Market analysts aren’t certain, but, says one, “If the rally can continue for a bit longer, some contracts in the second half of 2015 could work up toward the $18.00 level.”
Even a dedicated dairy market analyst like Stewart-Peterson’s Bob Devenport doesn’t always know for sure what’s driving prices up or down.
Like others, Devenport isn’t certain why Class III prices have rallied recently. The May Class III contract has climbed well over $2 per cwt. from its January low of $14.25. The June Class III contract has rebounded over $1.50 since April 15, breaking through to the $17 level late last week.
“Everybody is asking what the reason is for the rally and what sparked it,” Devenport says. “There is no real stand-out reason for the rally as the fundamental picture regarding the milk market has really not changed over the past couple of months. There still seem to be a lot of headwinds working against a long-term sustained rally in the milk market, but decent demand seems to be enough to limit any downside.”
Devenport’s best guesses for the recent recovery:
- Cheese demand seems to be remaining firm. “We have seen this in the spot market on the CME as well as in the NASS dairy product sales report released each week,” he says. “The buyers on the spot market have been continuing to slowly bid prices higher, and buy up any carloads of cheese offered. Still, volume remains light, and we haven’t seen any major moves in the spot market to support a massive milk rally.” The NASS cheddar cheese price has also been on the rise over the past few weeks and volume has increased as well -- a sign of good demand. Because of this, cheese futures prices have strengthened as buyers price in a fair amount of premium into cheese futures over the spot market prices. The strength in cheese futures is in turn supporting the rally in Class III prices.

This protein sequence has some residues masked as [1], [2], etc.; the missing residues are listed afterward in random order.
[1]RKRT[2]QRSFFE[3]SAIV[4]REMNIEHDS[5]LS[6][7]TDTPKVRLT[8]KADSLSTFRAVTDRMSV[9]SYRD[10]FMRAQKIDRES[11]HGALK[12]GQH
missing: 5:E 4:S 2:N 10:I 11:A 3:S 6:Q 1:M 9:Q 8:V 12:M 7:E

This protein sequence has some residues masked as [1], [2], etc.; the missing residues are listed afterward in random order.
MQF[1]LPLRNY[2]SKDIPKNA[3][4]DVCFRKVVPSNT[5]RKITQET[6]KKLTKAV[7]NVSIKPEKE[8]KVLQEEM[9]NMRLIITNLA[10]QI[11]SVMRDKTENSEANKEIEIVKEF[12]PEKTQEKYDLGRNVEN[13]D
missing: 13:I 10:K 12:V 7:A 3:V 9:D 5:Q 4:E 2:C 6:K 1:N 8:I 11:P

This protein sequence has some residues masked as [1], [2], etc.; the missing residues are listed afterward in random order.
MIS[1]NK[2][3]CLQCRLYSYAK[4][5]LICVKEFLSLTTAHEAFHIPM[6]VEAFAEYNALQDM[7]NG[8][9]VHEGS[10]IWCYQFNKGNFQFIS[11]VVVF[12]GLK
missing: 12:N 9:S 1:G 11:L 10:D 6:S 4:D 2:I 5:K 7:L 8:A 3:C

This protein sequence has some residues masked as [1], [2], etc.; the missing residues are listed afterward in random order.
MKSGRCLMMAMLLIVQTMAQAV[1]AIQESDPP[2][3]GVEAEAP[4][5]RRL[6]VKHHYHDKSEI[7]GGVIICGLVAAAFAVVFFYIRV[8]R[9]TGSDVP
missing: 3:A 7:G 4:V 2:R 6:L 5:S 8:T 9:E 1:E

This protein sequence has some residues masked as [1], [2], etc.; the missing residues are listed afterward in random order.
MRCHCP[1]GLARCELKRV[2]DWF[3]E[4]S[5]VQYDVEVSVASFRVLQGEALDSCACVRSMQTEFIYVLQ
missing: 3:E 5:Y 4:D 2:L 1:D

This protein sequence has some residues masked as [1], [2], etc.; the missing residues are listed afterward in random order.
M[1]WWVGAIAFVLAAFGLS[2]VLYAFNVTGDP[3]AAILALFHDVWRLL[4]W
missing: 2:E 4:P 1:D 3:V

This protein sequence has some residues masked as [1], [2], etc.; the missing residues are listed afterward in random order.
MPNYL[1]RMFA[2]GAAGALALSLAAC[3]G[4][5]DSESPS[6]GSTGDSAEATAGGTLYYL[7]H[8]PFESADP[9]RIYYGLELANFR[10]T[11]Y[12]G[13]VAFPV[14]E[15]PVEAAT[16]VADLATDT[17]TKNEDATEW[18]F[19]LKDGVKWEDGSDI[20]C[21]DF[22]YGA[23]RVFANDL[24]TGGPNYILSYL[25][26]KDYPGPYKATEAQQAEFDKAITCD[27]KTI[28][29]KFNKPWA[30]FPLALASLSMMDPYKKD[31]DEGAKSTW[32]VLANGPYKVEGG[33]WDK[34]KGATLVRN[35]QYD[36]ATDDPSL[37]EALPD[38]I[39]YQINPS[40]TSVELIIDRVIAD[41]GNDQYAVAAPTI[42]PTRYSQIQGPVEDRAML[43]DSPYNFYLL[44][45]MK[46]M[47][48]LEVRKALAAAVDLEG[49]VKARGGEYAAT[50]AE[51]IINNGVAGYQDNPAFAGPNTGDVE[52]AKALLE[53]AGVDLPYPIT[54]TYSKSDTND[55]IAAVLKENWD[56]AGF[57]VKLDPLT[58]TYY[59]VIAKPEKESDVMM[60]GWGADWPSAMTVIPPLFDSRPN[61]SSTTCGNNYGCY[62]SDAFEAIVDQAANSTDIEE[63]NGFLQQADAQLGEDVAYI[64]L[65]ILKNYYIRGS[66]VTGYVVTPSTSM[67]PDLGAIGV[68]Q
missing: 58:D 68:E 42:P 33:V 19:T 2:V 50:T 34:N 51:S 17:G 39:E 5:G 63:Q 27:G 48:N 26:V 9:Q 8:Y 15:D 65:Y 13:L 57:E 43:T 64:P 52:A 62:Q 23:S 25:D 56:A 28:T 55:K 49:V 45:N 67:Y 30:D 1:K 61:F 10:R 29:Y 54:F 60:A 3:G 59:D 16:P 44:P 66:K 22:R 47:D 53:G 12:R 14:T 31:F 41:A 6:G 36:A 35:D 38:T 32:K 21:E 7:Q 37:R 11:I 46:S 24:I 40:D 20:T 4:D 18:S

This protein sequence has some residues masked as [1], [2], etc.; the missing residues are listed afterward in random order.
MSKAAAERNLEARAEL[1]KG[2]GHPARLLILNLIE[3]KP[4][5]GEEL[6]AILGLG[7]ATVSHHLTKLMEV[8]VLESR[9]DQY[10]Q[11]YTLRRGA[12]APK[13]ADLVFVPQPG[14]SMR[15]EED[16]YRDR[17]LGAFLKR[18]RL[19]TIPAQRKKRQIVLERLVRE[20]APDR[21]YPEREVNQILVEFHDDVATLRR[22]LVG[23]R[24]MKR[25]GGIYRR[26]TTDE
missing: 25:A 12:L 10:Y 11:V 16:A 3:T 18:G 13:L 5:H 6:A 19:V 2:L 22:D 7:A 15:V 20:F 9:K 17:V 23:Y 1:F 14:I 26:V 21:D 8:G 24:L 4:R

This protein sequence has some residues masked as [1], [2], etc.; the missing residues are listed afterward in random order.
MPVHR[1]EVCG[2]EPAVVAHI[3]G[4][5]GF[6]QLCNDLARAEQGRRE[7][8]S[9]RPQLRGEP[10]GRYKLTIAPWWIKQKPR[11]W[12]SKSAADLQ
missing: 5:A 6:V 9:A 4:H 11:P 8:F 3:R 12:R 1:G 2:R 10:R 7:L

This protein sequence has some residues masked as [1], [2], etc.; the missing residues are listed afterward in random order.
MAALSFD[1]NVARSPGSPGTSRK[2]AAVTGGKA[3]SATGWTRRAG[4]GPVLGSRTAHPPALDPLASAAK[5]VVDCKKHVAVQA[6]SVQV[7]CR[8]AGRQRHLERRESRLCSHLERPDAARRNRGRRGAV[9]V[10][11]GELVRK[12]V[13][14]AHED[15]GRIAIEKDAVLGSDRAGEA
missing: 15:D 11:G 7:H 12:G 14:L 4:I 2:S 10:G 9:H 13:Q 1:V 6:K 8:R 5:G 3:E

- Some consolidation in the U.S. dollar, which could possibly be going through a larger correction. The dollar topped out the week of March 9, and has since pulled back and has remained in a wide sideways pattern. Although the dollar is still at its highest level in a decade, even short-term pullbacks can support a short-term pop in export demand. “This will remain to be seen, however, given that our dairy prices are still holding sizeable premiums to world prices,” Devenport says.
Looking ahead, Devenport believes the continuing trend of increasing demand and increasing inventories along with the higher dollar could limit a sustained rally.
“Remember, we are still going into the highest production time of the year, and all it will take is a massive amount of cheese to be brought to market to be sold and prices could take a big hit,” he says. “We haven’t seen that yet, but it is a risk.”
Although Class III futures face strong headwinds that could limit long-term moves, Devenport does see shorter-term opportunities ahead. If prices can continue to strengthen for a few more weeks, he believes that will at the very least present excellent prospects for dairy producers to hedge some of their 2015 production at favorable prices.
“If the rally can continue for a bit longer, some contracts in the second half of 2015 could possibly work up toward the $18.00 level,” he notes. “That would be a quite impressive rally at a time when prices seasonally are normally on the decline.”
Watch Bob Devenport give his weekly overview of the dairy market.